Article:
.357 String Band, Alabama Shakes, Bless This Mess, Bob Wayne, Farmageddon Records, Hank Williams, Hellbound Glory, James Hunnicutt, Jared McGovern, Jayke Orvis, Jayke Orvis & The Broken Band, Jello Biafra, Joe Perreze, Liz Sloan, Punch Brothers, Ralph Stanley, Shovels & Rope, Sturgill Simpson, Weary Boys
“Leavin’ Yesterday” is a brilliantly-written, steadfastly country old school tearjerker that doesn’t relent on the heartaches once in the album’s 13 stellar tracks. Just a glance at song titles like “I’m So Happy I Could Cry” and “That Makes 3 Of Us” lets you know you’re in store for a stone cold and felonious hard country heart stabbing.
Reno, Nevada’s Hellbound Glory has just come off two legs of arena shows opening for Kid Rock on his nationwide Rebel Soul tour, and are recovering now to get ready for their own tour in early summer. Saving Country Music talks with Hellbound front man Leroy Virgil about the tour, the potential for new music, and about the new single “The Feud.” Leroy releases an alternative version of the song through SCM.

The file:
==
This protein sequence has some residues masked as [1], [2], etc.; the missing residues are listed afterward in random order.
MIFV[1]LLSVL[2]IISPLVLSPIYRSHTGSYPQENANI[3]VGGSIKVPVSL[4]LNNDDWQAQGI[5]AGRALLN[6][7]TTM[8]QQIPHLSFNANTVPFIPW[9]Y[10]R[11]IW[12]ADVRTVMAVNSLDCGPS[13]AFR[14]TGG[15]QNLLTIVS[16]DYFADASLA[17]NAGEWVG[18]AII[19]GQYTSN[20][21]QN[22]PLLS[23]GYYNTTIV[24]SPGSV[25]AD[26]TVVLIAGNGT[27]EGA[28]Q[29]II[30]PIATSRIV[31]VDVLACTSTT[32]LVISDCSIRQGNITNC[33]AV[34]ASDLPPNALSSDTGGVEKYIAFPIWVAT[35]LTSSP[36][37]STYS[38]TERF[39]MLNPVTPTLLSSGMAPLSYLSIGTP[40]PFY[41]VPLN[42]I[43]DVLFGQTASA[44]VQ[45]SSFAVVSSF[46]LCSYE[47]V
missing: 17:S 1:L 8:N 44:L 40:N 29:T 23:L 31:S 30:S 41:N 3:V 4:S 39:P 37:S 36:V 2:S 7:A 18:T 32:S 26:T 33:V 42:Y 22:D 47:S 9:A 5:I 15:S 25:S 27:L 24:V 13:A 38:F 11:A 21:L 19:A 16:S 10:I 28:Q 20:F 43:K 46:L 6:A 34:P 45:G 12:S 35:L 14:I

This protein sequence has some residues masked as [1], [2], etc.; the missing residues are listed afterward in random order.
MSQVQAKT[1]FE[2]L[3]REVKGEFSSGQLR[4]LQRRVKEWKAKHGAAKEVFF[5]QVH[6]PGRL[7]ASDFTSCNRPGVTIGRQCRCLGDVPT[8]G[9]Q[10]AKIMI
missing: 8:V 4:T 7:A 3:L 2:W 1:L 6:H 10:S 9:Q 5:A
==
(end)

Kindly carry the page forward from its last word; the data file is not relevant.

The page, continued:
Holy mother. While the Mumfordization of roots music has left so many string bands looking for the right watered-down derivative to forge mass appeal, The Dinosaur Truckers offer up the pure, uncut, unadulterated form–potent and dangerous and not for the faint of heart. Listen to The Dinosaur Truckers at your own risk.
Many of the bold changes in the direction of popular music begin with artists that are too fey, too polarizing to become popular themselves. So it takes others who understand how to soften music with sensibilities to make it accessible to the masses, and hopefully, if time is on their side, transect the popularity timeline, resulting in superstardom.